Budget plans for Democrats might be gone with the win

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Senator-elect Scott Brown (R-MA)
Senator-elect Scott Brown (R-MA)
Of all the questionable forecasts in President Obama's $3.8 trillion budget for 2011, perhaps the most dubious is this: It assumes Congress will enact healthcare reform this year.

But in the wake of Republican Scott Brown's upset victory for Edward Kennedy's old seat, reform seems unlikely. That's because the race cost Democrats a filibuster-proof majority. The Senate's new composition gives Republicans a tool to delay and likely prevent pending matters they disagree with. And if there is one issue Republicans stand opposed to, it's the Democrats' plan to rewrite the nation's healthcare rules.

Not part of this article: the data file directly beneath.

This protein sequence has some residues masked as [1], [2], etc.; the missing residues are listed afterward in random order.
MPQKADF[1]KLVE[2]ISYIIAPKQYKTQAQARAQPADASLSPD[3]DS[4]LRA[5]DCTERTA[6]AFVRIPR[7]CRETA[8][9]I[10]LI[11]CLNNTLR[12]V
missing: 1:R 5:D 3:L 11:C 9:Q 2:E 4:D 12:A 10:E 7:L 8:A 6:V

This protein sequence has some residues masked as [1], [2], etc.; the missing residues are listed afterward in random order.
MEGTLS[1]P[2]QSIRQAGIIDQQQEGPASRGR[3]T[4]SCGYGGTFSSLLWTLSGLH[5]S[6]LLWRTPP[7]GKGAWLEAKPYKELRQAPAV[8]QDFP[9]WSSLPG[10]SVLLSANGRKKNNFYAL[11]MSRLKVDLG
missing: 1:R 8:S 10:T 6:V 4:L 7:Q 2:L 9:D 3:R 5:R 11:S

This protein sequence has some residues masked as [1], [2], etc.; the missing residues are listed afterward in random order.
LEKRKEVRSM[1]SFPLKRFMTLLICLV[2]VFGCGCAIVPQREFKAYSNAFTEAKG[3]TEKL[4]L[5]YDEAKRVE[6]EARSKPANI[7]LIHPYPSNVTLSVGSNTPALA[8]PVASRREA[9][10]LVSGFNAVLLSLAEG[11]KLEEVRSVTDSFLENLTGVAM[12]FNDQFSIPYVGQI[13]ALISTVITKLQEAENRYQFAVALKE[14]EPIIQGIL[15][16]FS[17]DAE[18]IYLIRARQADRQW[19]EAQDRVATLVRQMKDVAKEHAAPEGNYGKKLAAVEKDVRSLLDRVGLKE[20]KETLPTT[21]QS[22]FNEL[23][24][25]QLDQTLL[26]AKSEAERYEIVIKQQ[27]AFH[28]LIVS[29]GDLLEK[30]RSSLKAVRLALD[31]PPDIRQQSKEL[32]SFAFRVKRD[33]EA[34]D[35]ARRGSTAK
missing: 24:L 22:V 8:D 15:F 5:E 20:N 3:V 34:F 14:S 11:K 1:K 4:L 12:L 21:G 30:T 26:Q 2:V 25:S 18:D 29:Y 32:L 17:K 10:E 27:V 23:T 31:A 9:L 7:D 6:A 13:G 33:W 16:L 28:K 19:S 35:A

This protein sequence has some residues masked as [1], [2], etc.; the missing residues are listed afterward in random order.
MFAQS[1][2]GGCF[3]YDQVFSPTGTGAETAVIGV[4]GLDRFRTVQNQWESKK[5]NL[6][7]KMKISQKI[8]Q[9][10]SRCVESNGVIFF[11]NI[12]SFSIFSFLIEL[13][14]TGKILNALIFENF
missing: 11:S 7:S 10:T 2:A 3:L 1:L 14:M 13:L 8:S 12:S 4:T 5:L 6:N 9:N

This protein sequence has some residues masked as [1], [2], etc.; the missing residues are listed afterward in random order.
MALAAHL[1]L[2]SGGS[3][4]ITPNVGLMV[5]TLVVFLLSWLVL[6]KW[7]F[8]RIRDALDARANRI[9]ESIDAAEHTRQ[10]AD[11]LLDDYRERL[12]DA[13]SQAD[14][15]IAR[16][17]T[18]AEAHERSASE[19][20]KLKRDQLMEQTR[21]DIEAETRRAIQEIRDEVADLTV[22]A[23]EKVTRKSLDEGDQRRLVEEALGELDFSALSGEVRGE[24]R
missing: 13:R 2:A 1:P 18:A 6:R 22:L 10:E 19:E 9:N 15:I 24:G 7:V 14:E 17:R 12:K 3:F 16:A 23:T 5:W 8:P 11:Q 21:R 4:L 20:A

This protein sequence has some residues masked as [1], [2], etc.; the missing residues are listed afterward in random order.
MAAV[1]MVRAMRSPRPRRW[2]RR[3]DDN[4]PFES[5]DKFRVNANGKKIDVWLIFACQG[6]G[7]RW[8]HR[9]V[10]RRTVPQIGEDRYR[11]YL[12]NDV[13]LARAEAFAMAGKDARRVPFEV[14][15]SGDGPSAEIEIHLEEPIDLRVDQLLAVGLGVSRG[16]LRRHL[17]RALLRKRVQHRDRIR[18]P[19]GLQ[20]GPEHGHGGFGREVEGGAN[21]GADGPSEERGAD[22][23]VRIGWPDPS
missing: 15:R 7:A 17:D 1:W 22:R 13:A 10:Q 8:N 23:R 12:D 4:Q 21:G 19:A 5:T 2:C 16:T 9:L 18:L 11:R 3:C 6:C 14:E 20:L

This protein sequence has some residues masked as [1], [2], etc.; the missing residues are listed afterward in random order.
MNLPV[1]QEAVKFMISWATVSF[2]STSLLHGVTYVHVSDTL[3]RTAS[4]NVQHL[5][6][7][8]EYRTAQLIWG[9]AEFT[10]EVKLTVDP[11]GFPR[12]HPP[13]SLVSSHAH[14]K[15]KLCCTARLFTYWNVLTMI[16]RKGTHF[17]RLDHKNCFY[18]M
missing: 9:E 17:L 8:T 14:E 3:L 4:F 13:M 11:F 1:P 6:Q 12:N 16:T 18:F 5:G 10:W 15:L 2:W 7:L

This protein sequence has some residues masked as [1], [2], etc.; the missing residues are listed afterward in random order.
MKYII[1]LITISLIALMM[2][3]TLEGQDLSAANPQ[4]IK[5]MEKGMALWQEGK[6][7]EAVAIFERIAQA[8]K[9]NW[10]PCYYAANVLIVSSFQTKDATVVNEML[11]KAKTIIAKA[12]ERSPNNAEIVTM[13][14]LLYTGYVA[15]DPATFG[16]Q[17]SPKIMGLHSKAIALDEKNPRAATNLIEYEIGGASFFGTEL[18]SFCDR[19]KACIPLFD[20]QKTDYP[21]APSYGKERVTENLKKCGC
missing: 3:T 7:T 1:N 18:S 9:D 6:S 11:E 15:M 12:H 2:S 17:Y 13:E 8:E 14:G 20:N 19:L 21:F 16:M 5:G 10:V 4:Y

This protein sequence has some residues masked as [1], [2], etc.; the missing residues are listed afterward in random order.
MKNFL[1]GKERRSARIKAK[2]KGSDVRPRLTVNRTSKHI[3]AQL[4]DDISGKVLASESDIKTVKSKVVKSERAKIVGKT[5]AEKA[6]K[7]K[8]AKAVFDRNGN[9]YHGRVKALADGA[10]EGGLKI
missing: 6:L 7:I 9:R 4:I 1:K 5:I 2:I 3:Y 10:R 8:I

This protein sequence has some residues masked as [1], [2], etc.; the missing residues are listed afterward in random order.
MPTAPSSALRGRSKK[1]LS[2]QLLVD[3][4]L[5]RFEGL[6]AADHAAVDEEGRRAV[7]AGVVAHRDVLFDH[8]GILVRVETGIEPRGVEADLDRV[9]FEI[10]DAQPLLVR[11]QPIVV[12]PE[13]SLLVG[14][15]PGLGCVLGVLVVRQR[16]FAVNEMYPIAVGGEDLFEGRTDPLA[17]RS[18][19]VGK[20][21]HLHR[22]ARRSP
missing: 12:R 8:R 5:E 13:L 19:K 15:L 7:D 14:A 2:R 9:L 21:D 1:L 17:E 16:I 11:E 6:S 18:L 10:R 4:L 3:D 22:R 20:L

For long-term care providers, the budget stakes without healthcare reform are reduced considerably. The biggest casualty could be the CLASS Act, which would have ushered in discretionary payments for long-term care services.

Still, the president is soldiering on. Prior to the Super Bowl, he addressed the topic  while speaking with CBS News' Katie Couric: “I want to come back and have a large meeting, Republicans and Democrats, to go through systematically all the best ideas that are out there and move it forward.”

At press time, Republicans were mulling whether and how they would attend the event, which was scheduled for the last week in February.
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